Then resize them to what you want and hit Apply.



The kicker is that very last sentence. You know you've done it right when it says, "No partitions will be erased."
post #7 of 9
Thread Starter 
Tallest skill,

Your directions were clear and easy to follow; however, this is what happened and the error message i got.:

\tPartition failed with the error.

\tCould not modify partition map because filesystem verification failed.


After verifying and doing a Repair Disk, I tried again. It went through all the procedures, verified the new partition, drew a transparent curtain over the desktop, and requested that the computer be turned off and then on again.

Upon turning the computer back on, I found that the HDD was still not partitioned.

Went through the same procedure. Partition verified, Computer off and then on again. NO new partition. Error message as above.

I think I'm jinxed. Thanks anyway.
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post #8 of 9
Thread Starter 
Quote:
Originally Posted by Tallest Skil View Post

Why not just partition your internal drive?

CarbonCopyCloner should do what you want otherwise, I think.

Why doesn't CCC say that the destination volume will be bootable?

I have emailed Mike at CCC about making a CCC clone bootable, but in three attempts, I received no straight answer. This info from CCC 3.4 may clear up why Mike refused to offer a straight answer.

(Does anyone have this same situation? What do you plan to do about maintaining Snow Leopard when you switch to Lion?)

CCC 3.3.7 would make an affirmative statement that "This volume will be bootable" (or not) after you had selected a source and destination volume. CCC 3.4 no longer makes that affirmative statement about bootability. Rather, CCC indicates in the "What is going to happen" description of your task that "If you are backing up an installation of Mac OS X, CCC will make every effort to make the destination volume bootable."

Unfortunately, there are hardware matters beyond CCC's detection and control that influence bootability, and this can lead to a lot of frustration. Western Digital, for example, has a line of hard drive enclosures that can't boot a Mac. Everything about the device appears, from CCC's perspective, perfectly fine. CCC performs perfectly in copying a fully operational OS to that disk, blesses the system, rebuilds cache files -- everything that is required to make the OS installation bootable. It doesn't work though, because those enclosures are not capable of booting a Mac. There are plenty of other hardware-related issues that interfere with the booting of Mac OS X, so I decided that it was inappropriate to make that statement.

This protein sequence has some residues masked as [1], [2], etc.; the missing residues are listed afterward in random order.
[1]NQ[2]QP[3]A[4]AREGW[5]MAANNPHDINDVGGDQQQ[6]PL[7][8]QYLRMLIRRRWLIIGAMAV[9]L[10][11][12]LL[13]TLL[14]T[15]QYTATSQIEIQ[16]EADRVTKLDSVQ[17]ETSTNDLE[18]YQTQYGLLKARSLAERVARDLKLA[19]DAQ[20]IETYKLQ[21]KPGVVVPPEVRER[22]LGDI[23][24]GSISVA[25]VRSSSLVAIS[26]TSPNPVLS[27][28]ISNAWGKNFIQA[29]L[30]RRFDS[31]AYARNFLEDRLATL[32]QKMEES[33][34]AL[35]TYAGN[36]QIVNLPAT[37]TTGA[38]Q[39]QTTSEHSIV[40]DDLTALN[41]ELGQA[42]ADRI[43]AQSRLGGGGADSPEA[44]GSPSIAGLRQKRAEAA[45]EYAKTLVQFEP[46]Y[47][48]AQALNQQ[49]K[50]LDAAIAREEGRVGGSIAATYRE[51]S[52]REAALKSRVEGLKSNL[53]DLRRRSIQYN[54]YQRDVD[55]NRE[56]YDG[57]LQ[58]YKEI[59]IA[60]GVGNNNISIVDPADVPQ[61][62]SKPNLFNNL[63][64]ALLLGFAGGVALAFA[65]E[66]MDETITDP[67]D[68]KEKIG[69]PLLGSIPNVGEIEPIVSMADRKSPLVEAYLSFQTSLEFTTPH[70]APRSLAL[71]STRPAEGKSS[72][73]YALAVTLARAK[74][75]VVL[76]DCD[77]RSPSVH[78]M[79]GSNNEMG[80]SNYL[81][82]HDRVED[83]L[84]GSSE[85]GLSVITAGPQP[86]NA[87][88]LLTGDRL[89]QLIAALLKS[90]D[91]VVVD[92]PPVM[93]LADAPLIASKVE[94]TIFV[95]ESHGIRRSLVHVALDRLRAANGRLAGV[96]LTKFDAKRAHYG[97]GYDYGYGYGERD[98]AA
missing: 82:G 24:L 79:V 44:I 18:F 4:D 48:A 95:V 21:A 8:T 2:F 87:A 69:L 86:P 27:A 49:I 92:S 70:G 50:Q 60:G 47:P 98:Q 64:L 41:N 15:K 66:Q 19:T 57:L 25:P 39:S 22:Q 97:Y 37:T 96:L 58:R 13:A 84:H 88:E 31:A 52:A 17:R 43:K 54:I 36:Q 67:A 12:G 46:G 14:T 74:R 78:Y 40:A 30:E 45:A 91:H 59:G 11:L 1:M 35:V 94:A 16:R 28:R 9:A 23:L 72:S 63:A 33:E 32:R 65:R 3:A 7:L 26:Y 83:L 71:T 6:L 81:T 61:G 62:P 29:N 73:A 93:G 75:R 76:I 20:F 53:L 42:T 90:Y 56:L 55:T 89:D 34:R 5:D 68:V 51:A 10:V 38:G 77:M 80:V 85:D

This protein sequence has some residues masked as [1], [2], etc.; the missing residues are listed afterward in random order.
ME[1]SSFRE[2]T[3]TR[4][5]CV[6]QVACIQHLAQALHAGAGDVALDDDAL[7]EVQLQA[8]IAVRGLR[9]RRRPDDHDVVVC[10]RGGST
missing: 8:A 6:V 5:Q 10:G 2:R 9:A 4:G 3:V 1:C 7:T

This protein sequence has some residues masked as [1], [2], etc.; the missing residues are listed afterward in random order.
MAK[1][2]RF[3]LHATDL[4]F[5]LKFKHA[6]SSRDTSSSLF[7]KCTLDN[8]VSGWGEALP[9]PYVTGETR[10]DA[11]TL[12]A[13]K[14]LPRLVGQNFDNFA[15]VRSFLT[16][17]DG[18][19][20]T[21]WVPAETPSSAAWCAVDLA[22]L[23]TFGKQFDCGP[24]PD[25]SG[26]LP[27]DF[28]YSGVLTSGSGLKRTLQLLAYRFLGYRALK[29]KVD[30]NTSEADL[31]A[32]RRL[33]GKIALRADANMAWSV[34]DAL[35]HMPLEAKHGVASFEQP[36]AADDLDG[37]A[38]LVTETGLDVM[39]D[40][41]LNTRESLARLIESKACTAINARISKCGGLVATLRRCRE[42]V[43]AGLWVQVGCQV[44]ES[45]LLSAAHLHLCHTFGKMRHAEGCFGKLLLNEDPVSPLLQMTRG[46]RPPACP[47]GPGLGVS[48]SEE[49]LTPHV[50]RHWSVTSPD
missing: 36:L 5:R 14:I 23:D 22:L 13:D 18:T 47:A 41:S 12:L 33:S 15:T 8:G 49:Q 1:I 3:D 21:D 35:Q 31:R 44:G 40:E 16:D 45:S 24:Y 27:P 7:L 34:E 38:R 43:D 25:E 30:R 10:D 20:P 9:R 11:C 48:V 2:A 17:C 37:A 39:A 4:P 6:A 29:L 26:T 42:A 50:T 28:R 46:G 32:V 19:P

That's not to say that CCC says nothing about bootability, though. If there is something about your configuration that would negatively affect bootability, CCC will let you know. When there are configuration concerns, CCC places a yellow caution icon next to the "Customize these settings" button. You can click on that icon to view the concerns, and CCC will also present these to you when you click the Clone button. If you don't see any concerns, and the destination volume has an OS on it when the backup task is completed, and barring any hardware problems that might interfere, your backup volume *should* be bootable.
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post #9 of 9
CAUTION: This information will completely erase your external drive!

This is the procedure I followed when running Lion in Beta so that I had a working copy of my drive on an external Firewire unit.

When using CCC I prepare the hard drive in Disk utility first.
Choose your external drive
Select partition

Under partition layout change it from current to 1 partition
Then click the options button (under the partition map)
Toggle GUID Partition Map and click ok.

Now Apply the changes. The drive will be wiped and setup with a single bootable file table.

Now run CCC and clone your OS drive to the external drive.

To test, goto settings, choose startup disk. You should see the external drive listed as a valid startup device, choose it and restart. The Mac should now load up from the external drive.

Once you are satisfied that the drive is OK, you can happily upgrade to Lion.